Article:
There are many challenges facing pork production at present but, despite these, Robert Hoste, pig production economist from Wageningen University in the Netherlands, believes that global pig meat production could increase from 120 million metric tonnes (MMT) to 180 MMT by 2050. However, this growth is dependent on optimising factors like production management, feed quality, swine health protocols and genetic stock.
During early life, piglets face many social, environmental and dietary stresses that can have an impact on their growth performance, as well as increasing the risk of igestive disturbances. This article discusses how feed producers can support piglet health and growth using rice ingredients, helping boost both longterm performance and farmer profitability. Piglet weaning and feed transition impact long term performance According to recent data from Eurostat, the number of breeding sows has remained fairly static recently, showing a small 0.5% decrease in number to 11,269,000 in Europe over the last year.
However, over the years the average litter size of sows has increased and there has been a reduction in piglet birth weight, with an increased proportion of small piglets (less tolerate a greater concentration of illnessprovoking viruses and bacteria in the environment. By this time, it is possible to support piglets’ growth and digestive health by switching them to a rice-based feed. Improving diet digestibility and piglet growth performance Compared to wheat, corn, tapioca and potato, rice has a very small starch granule size (2-8µm) and presents a neutral taste that is palatable for piglets. The unique granular structure of its starch fraction allows rice flour to be a highly digestible ingredient, making it of particular interest for use in feed for sensitive or young animals such as piglets. While most cereal ingredients are further processed or cooked to gelatinise the starch and improve their digestibility, the rice flour can either be included raw or cooked, as in both states it is highly digestible. In a digestibility trial, cooked corn was substituted with raw or cooked rice in feed for weaned piglets.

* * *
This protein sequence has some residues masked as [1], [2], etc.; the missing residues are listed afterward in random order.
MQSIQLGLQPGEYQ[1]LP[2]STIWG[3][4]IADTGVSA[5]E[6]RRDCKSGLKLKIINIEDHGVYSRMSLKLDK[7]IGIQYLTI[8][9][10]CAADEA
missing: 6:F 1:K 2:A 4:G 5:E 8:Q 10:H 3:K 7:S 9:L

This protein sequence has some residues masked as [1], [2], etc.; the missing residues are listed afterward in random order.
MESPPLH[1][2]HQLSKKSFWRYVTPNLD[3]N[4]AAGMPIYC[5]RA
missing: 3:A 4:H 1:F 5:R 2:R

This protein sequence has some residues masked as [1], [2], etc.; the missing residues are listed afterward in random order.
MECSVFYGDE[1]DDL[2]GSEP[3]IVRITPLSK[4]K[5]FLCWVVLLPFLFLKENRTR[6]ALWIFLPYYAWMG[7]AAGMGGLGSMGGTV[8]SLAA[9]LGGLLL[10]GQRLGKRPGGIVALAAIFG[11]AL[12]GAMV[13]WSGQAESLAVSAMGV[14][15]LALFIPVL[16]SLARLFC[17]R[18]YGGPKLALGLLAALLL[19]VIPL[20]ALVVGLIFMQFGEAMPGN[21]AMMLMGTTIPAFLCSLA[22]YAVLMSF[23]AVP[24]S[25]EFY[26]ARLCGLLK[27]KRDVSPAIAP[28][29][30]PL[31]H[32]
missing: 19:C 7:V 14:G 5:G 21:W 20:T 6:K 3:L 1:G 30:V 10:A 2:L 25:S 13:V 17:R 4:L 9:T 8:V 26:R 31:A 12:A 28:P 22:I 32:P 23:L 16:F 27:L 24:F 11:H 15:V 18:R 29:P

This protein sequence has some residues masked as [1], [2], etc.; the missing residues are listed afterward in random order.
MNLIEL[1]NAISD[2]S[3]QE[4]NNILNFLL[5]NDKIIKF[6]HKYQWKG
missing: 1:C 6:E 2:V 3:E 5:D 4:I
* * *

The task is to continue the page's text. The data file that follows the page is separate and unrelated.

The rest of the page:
The results showed a marked improvement in the average daily feed intake and apparent total tract digestibility for the piglets consuming the rice-based diets. Alongside improved digestibility, the research also showed that replacing corn with rice in piglet diets also significantly improved average daily growth and growth-to-feed ratio. On top of benefitting from a highly than 1.0kg birth weight) in large litters. The long-term effects of a low piglet birth weight are higher morbidity and mortality, and lower growth rates. Weaning weight is also an important influencing factor of post-weaning growth, morbidity and mortality. According to a study by Main et al., ‘variation in weaning age can be a major contributor in live weight at the end of finishing, with weaning ages of 12, 15, 18 and 21 days compared and results showing that earlier weaning ages are associated with lower weights’.